Project Awesome

Making my life more awesome

Bedtime

The evening becomes a disaster around the time of the Poo Incident.  Big Girl says that she wants a poo.  But no, she actually wants to keep eating her toast.  Or something. And then she looks agitated in that way that suggests she might be pooing.  And the smell – it’s a bit of a giveaway.

So I get her onto the potty.  Little Girl is crying so I bring her into the lounge.  I remove the pooey knickers and put the contents into a nappy bag and take the knickers into the kitchen to go in the wash.  On my return, Little Girl, demonstrating her new-found turn of speed, has crawled over and is reaching into the nappy bag in that way that suggests she’s found a tasty new snack.  So I move her back into the lounge and try to clean the poo up, which is everywhere – jeans, jumper, legs, potty, bum, floor.  Little Girl comes over to investigate again and in desperation I put her over the kitchen stair-gate.  She starts crying, sounding like a poor neglected baby.  So we’re done with dinner, which has over-run massively, and it’s time to go upstairs, possibly ditching the idea of bathtime altogether.

On nights like this, bath-time is a double-edged sword. On the one hand, it’s part of their routine.  They like it and find it relaxing and it helps them know it’s time to go to sleep, and if they don’t have a bath they tend to be harder to settle.  On the other hand, when Big Girl is behaving like she has tonight, she’s as likely to just stand in the bath and scream if I try to put her in.  It’s a hard one to call.

So I tell Big Girl it was time to go upstairs and she starts screaming about her toast, that toast she had been eating for an hour.  I take Little Girl upstairs first and come back down for Big Girl, who meanwhile has made some play cups of tea, dropped them on the floor and is crying about it.  Due to Little Girl’s crawling prowess, I have put her in Big Girl’s cot as a temporary safety measure and so she is screaming about that.  I ask Big Girl if she wants to walk upstairs herself or wants carrying (Give her a choice! It works every time!  Except, um, this time).  She claims that she wants to walk by herself, but her lack of walking suggests otherwise.  So I carry her.  Total meltdown.

At this point, everything goes to shit.  Little Girl is screaming in the cot.  Big Girl is lying on the floor shrieking “I tired! I tired!’.  I get Little Girl out of the cot.  She crawls round screaming.  Big Girl wants a bath.  She doesn’t want a bath.  She’s tired.  She doesn’t want her pyjamas on.  She wants her pyjamas on.  She doesn’t want to wear a nappy.  All this is communicated through the medium of crying and lying on the floor writhing. She is a big two year old and it’s quite hard to wrestle her into a nappy or pyjamas.  By ‘quite hard’ I mean ‘nearly fucking impossible’.  Please note, I am only swearing in my head, not to my children.  Or at them.  This is only because I am awesome.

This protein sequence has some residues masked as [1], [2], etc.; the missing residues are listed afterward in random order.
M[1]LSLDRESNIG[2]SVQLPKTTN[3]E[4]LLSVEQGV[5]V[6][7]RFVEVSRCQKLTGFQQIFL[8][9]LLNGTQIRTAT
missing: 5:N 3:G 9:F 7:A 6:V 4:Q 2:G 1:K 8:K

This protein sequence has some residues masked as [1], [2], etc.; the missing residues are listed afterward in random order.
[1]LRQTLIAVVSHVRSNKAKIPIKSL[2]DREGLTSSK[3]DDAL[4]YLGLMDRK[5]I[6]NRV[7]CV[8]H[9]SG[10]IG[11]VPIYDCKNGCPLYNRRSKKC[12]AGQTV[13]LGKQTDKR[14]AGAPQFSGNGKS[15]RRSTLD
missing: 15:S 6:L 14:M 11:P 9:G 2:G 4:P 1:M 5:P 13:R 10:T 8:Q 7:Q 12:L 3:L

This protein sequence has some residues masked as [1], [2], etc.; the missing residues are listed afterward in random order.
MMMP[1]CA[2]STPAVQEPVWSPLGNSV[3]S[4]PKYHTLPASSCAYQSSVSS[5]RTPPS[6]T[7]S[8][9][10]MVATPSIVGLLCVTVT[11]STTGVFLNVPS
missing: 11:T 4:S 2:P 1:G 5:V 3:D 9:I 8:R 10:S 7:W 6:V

So finally Big Girl is in a nappy.  Little Girl is still screaming.  Even if I’m holding her, she is screaming like she is being neglected. I think about my neighbours, who have threatened to call social services because I am leaving her to cry for long periods at all times of day and night (because they have x-ray eyes and can tell if she’s screaming in her cot, neglected, or screaming while being held due to having painful wind. Obviously).  I think, I sound like a terrible parent, with my two screaming children.  I convince Big Girl to drink her milk, and for one small blissful minute, only have one screaming child.  Normality resumes when I once again attempt to introduce the idea of pyjamas.

Eventually, I put Big Girl in her cot.  I ask her if she wants to put her top or bottom on first.  She screams some more.  Little Girl is clinging to my leg, standing up, screaming.  Eventually I tell her that she can either have her pyjamas on or not have her pyjamas on.  She refuses the pyjamas.  I start to leave.  She wants her pyjamas on. Finally, she is in her pyjamas, with Pink Rabbit, her blanket and her duvet. She’s not lying down but she’s as in bed as I can manage.  Little Girl, still screaming, and I head for bedtime round 2.  This is easier because she is little.  She carries on screaming while I change her nappy, put her pyjamas on (she employs the ‘kick and wriggle’ technique which makes the trousers a bit of a challenge) and start feeding her.  After about an hour and a half of feeding, she is finally asleep.  It’s half past ten. I am relieved to find that Big Girl is fast asleep and has not removed her pyjamas and nappy, as I feared she might.

Fortunately, most nights are not like this.

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Finally…